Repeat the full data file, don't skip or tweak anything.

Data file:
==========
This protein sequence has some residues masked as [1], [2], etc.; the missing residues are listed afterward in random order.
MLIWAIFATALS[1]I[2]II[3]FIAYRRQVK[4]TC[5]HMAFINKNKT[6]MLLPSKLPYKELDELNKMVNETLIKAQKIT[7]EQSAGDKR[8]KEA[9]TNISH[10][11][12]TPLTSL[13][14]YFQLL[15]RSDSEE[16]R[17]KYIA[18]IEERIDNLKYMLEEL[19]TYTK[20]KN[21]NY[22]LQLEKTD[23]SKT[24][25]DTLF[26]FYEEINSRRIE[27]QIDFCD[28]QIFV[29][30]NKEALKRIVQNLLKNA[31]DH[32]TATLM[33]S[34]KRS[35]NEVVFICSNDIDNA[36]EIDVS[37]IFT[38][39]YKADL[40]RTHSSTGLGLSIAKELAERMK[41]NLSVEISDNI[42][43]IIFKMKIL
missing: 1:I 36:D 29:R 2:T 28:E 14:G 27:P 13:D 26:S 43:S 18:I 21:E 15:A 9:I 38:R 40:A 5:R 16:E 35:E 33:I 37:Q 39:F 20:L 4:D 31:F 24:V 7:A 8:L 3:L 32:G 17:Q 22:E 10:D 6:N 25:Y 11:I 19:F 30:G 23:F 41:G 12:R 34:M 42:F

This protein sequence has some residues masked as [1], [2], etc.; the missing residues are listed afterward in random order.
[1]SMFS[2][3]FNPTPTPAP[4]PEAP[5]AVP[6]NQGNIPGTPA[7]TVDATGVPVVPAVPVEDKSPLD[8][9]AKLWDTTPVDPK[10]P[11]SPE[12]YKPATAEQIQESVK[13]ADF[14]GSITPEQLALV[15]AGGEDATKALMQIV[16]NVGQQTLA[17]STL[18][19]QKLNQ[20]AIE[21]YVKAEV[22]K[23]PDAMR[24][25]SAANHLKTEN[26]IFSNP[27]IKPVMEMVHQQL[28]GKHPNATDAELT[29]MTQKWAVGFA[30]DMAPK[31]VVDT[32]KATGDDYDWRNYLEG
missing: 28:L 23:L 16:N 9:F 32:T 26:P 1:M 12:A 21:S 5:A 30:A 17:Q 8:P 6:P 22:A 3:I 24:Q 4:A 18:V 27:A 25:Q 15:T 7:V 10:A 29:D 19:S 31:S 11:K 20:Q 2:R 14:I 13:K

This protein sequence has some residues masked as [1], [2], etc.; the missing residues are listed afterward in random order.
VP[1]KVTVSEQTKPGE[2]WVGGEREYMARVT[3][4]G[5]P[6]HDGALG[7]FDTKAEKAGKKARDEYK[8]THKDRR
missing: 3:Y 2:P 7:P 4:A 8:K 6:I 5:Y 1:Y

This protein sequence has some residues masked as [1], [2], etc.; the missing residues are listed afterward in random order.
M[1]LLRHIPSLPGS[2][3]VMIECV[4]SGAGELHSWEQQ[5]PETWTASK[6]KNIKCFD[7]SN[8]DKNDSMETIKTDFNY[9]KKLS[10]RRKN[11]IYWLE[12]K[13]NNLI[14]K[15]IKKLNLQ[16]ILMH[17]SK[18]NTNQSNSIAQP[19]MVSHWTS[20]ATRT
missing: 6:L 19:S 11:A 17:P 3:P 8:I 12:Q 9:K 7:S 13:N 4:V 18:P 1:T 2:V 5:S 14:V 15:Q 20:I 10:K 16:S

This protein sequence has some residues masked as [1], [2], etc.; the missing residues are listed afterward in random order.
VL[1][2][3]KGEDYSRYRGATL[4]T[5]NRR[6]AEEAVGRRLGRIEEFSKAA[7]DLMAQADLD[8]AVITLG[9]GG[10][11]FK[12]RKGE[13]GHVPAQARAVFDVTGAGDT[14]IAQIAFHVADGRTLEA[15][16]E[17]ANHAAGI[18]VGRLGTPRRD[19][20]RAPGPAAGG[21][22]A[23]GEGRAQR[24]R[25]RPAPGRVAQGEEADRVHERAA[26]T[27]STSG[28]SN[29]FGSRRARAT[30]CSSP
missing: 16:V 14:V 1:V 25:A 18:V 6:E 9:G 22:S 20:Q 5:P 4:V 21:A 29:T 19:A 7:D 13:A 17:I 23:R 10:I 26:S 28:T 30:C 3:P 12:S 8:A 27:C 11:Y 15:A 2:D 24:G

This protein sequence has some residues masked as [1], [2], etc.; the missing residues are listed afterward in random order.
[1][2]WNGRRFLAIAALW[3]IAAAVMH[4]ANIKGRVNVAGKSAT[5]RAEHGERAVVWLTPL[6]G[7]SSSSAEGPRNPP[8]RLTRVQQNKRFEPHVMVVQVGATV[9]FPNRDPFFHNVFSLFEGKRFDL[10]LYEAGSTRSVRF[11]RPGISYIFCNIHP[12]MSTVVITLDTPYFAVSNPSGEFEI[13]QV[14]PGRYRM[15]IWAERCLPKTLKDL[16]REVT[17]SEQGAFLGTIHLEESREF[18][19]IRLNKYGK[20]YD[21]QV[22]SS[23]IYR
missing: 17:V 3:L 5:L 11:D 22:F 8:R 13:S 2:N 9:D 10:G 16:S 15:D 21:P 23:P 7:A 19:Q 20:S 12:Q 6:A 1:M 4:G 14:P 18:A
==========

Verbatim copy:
This protein sequence has some residues masked as [1], [2], etc.; the missing residues are listed afterward in random order.
MLIWAIFATALS[1]I[2]II[3]FIAYRRQVK[4]TC[5]HMAFINKNKT[6]MLLPSKLPYKELDELNKMVNETLIKAQKIT[7]EQSAGDKR[8]KEA[9]TNISH[10][11][12]TPLTSL[13][14]YFQLL[15]RSDSEE[16]R[17]KYIA[18]IEERIDNLKYMLEEL[19]TYTK[20]KN[21]NY[22]LQLEKTD[23]SKT[24][25]DTLF[26]FYEEINSRRIE[27]QIDFCD[28]QIFV[29][30]NKEALKRIVQNLLKNA[31]DH[32]TATLM[33]S[34]KRS[35]NEVVFICSNDIDNA[36]EIDVS[37]IFT[38][39]YKADL[40]RTHSSTGLGLSIAKELAERMK[41]NLSVEISDNI[42][43]IIFKMKIL
missing: 1:I 36:D 29:R 2:T 28:E 14:G 27:P 13:D 26:S 43:S 18:I 21:E 15:A 9:I 38:R 40:A 5:R 16:E 35:E 33:I 37:Q 39:F 20:L 4:D 31:F 24:V 7:A 8:L 3:L 32:G 17:Q 22:E 10:D 6:N 25:Y 11:I 19:F 30:G 23:F 41:G 12:R 34:M 42:F

This protein sequence has some residues masked as [1], [2], etc.; the missing residues are listed afterward in random order.
[1]SMFS[2][3]FNPTPTPAP[4]PEAP[5]AVP[6]NQGNIPGTPA[7]TVDATGVPVVPAVPVEDKSPLD[8][9]AKLWDTTPVDPK[10]P[11]SPE[12]YKPATAEQIQESVK[13]ADF[14]GSITPEQLALV[15]AGGEDATKALMQIV[16]NVGQQTLA[17]STL[18][19]QKLNQ[20]AIE[21]YVKAEV[22]K[23]PDAMR[24][25]SAANHLKTEN[26]IFSNP[27]IKPVMEMVHQQL[28]GKHPNATDAELT[29]MTQKWAVGFA[30]DMAPK[31]VVDT[32]KATGDDYDWRNYLEG
missing: 28:L 23:L 16:N 9:F 32:T 26:P 1:M 12:A 21:S 5:A 30:A 17:Q 8:P 6:P 22:A 3:I 24:Q 4:A 18:V 27:A 25:Q 15:T 7:V 10:A 29:D 19:S 31:S 11:K 20:Q 2:R 14:I 13:K

This protein sequence has some residues masked as [1], [2], etc.; the missing residues are listed afterward in random order.
VP[1]KVTVSEQTKPGE[2]WVGGEREYMARVT[3][4]G[5]P[6]HDGALG[7]FDTKAEKAGKKARDEYK[8]THKDRR
missing: 3:Y 2:P 7:P 4:A 8:K 6:I 5:Y 1:Y

This protein sequence has some residues masked as [1], [2], etc.; the missing residues are listed afterward in random order.
M[1]LLRHIPSLPGS[2][3]VMIECV[4]SGAGELHSWEQQ[5]PETWTASK[6]KNIKCFD[7]SN[8]DKNDSMETIKTDFNY[9]KKLS[10]RRKN[11]IYWLE[12]K[13]NNLI[14]K[15]IKKLNLQ[16]ILMH[17]SK[18]NTNQSNSIAQP[19]MVSHWTS[20]ATRT
missing: 6:L 19:S 11:A 17:P 3:P 8:I 12:Q 9:K 7:S 13:N 4:V 18:P 1:T 2:V 5:S 14:V 15:Q 20:I 10:K 16:S

This protein sequence has some residues masked as [1], [2], etc.; the missing residues are listed afterward in random order.
VL[1][2][3]KGEDYSRYRGATL[4]T[5]NRR[6]AEEAVGRRLGRIEEFSKAA[7]DLMAQADLD[8]AVITLG[9]GG[10][11]FK[12]RKGE[13]GHVPAQARAVFDVTGAGDT[14]IAQIAFHVADGRTLEA[15][16]E[17]ANHAAGI[18]VGRLGTPRRD[19][20]RAPGPAAGG[21][22]A[23]GEGRAQR[24]R[25]RPAPGRVAQGEEADRVHERAA[26]T[27]STSG[28]SN[29]FGSRRARAT[30]CSSP
missing: 16:V 14:V 1:V 25:A 18:V 6:E 9:G 22:S 20:Q 5:P 4:V 21:A 29:T 19:A 7:D 13:A 17:I 23:R 10:I 26:S 28:T 30:C 3:P 12:S 8:A 27:C 11:Y 15:A 2:D 24:G

This protein sequence has some residues masked as [1], [2], etc.; the missing residues are listed afterward in random order.
[1][2]WNGRRFLAIAALW[3]IAAAVMH[4]ANIKGRVNVAGKSAT[5]RAEHGERAVVWLTPL[6]G[7]SSSSAEGPRNPP[8]RLTRVQQNKRFEPHVMVVQVGATV[9]FPNRDPFFHNVFSLFEGKRFDL[10]LYEAGSTRSVRF[11]RPGISYIFCNIHP[12]MSTVVITLDTPYFAVSNPSGEFEI[13]QV[14]PGRYRM[15]IWAERCLPKTLKDL[16]REVT[17]SEQGAFLGTIHLEESREF[18][19]IRLNKYGK[20]YD[21]QV[22]SS[23]IYR
missing: 17:V 3:L 5:L 11:D 22:F 8:R 13:S 2:N 9:D 10:G 16:S 15:D 21:P 23:P 7:A 19:Q 20:S 12:Q 6:A 1:M 4:G 14:P 18:A